And we spoke for more than an hour, getting to know each other, sharing jokes, and telling each other of our recent experiences. Bogdan, I learned, had been in the very first wave of protesters and had been present in what he called Revolution Square when the crowds and the protests finally persuaded the powers that be that the game was up.

He knew that corruption existed. Who didn’t? And he knew that many children were accommodated in state care. 

“Ceauşescu made contraception and abortion illegal, you know. Much of our industrial base has not really recovered from the war, and where he had no industrial base, he decided that workers could take the place of machines. He encouraged childbirth, and if families couldn’t cope, he encouraged them to hand the children over to the state.” 

This was what Graham Prestridge had told me, and it had been repeated by Dominic, the volunteer nurse.

But Bogdan didn’t know the dreadful conditions of the orphanages which had been identified by Western journalists, and he listened quietly and soberly to my own halting description of what I had encountered and what I had yet to do.

I told him about the social worker. “She is a strange kettle of fish,” I said. 

“A what?”

“Kettle of fish … it’s a saying the Brits have when they want to describe a mixed character – usually in less than complimentary terms.”

“You don’t say,” exclaimed Bogdan.

“No, Bogdan, you don’t say ‘you don’t say’.” 

We roared with laughter.

“And what about this Zulu person?”

“No,” I said, “Zoitsanu.”

“Ah, Zoitsanu. What’s her problem?”

I explained how she had spoken to Beatrice and that I had heard ‘negre’. 

“Hmm,” said Bogdan. “You see, Romanians are racist people.”

“What do you mean?”

“Have you seen any black people around?”

“Well, no,” I said, “but that doesn’t make the population racist.”

“You might think so, but you’d be surprised. The child was described as ‘negre’ because, in Zoitsanu’s view, he is not white. Probably if he were Hungarian, Albanian, or God help us, Russian, he would be hated just as much.”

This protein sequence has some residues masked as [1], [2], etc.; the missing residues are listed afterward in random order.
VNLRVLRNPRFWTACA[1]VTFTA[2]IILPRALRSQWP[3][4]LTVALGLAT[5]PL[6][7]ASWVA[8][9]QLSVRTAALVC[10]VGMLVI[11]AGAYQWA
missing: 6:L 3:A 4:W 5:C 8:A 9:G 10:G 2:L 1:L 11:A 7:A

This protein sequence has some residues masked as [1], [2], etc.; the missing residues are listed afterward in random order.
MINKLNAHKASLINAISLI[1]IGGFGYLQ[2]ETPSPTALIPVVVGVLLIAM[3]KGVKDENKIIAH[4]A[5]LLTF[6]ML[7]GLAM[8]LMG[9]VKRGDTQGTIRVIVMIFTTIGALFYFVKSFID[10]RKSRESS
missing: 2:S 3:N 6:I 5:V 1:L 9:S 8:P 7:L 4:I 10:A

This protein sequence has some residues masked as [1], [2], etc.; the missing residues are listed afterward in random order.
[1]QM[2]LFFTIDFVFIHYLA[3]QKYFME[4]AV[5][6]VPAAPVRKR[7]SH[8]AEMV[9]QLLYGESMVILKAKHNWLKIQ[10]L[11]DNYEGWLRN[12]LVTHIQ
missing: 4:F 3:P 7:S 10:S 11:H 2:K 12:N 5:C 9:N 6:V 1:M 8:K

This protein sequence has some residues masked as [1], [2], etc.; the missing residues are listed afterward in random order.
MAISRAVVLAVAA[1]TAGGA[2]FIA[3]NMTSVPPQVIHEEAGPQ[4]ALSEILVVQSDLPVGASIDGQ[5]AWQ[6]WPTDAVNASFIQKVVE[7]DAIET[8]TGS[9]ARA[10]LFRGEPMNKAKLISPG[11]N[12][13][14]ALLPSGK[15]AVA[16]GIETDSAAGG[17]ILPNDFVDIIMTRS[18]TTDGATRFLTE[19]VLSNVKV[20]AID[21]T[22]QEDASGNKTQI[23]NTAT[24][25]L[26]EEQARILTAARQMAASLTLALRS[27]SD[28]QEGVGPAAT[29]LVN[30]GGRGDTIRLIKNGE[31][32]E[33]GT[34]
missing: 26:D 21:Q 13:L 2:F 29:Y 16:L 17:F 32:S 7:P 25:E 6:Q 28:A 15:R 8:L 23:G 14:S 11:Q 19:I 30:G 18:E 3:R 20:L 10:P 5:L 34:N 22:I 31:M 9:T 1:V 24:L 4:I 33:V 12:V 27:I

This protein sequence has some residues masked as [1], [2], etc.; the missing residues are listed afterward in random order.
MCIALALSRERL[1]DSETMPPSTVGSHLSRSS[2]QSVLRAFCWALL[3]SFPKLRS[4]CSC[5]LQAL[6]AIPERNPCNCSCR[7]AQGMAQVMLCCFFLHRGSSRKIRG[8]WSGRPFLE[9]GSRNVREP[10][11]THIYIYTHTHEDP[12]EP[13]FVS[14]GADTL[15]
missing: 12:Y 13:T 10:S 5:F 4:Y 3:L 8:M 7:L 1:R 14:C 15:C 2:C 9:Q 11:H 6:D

I was lost for words and had nothing useful to contribute. But I had to agree that it was time to do something.

“Okay,” he said. “We don’t have a minute to lose. We shall go back to the orphanage and we’ll find out just what is going on.”

And so, into the mid afternoon, we both walked back to the orphanage and, at Bogdan’s suggestion, straight into the social worker’s office. Where we found the lady herself, at that moment free from the attention of any hovering lawyer.

She flashed me a look of barely concealed hostility as Bogdan immediately warmed to his task. He was not deflected by her sour expression, and as she tried to avoid discussion, he followed her around the room, without raising his voice, maintaining a calm delivery with a pleasant smile. If she wanted to provoke him, she was mistaken and the more it was clear that he would not be deflected by her unpleasantness, the more unsettled she seemed to become.

Eventually, as if to try and shake him off, she went to a drawer and extracted a file and produced a small piece of paper which she thrust at him, reading out extracts from the file as she did so. Then, satisfied that she had done and said enough, she closed the file, put it back in the drawer, and glared at us both.

I ignored her and listened to Bogdan.

“This woman says that she knows where the child’s mother is working. She has given me the address and she says that if I make contact with her, she will co-operate in releasing the child for adoption. She will herself contact the mother to tell her that we are on our way. So, I suggest we leave now.”

And that was it? 

Bogdan ushered me away, out of the office and through the gate. Only when we had turned the corner and had returned to his father’s car did he exhale with a sigh of relief.

“Tony,” he said, “that is one unpleasant woman, but we will get the better of her, I promise. And here’s a start.” He dug in his pocket and pulled out the piece of paper that the social worker had showed him and forgotten to take back from him when she shut the file. 

It was George’s birth certificate.


This is a web preview of the "Nobody Comes: The True Story of the Rescue of a Child From a Romanian Orphanage" app. Many features only work on your mobile device. If you like what you see, we hope you will consider buying. Get the App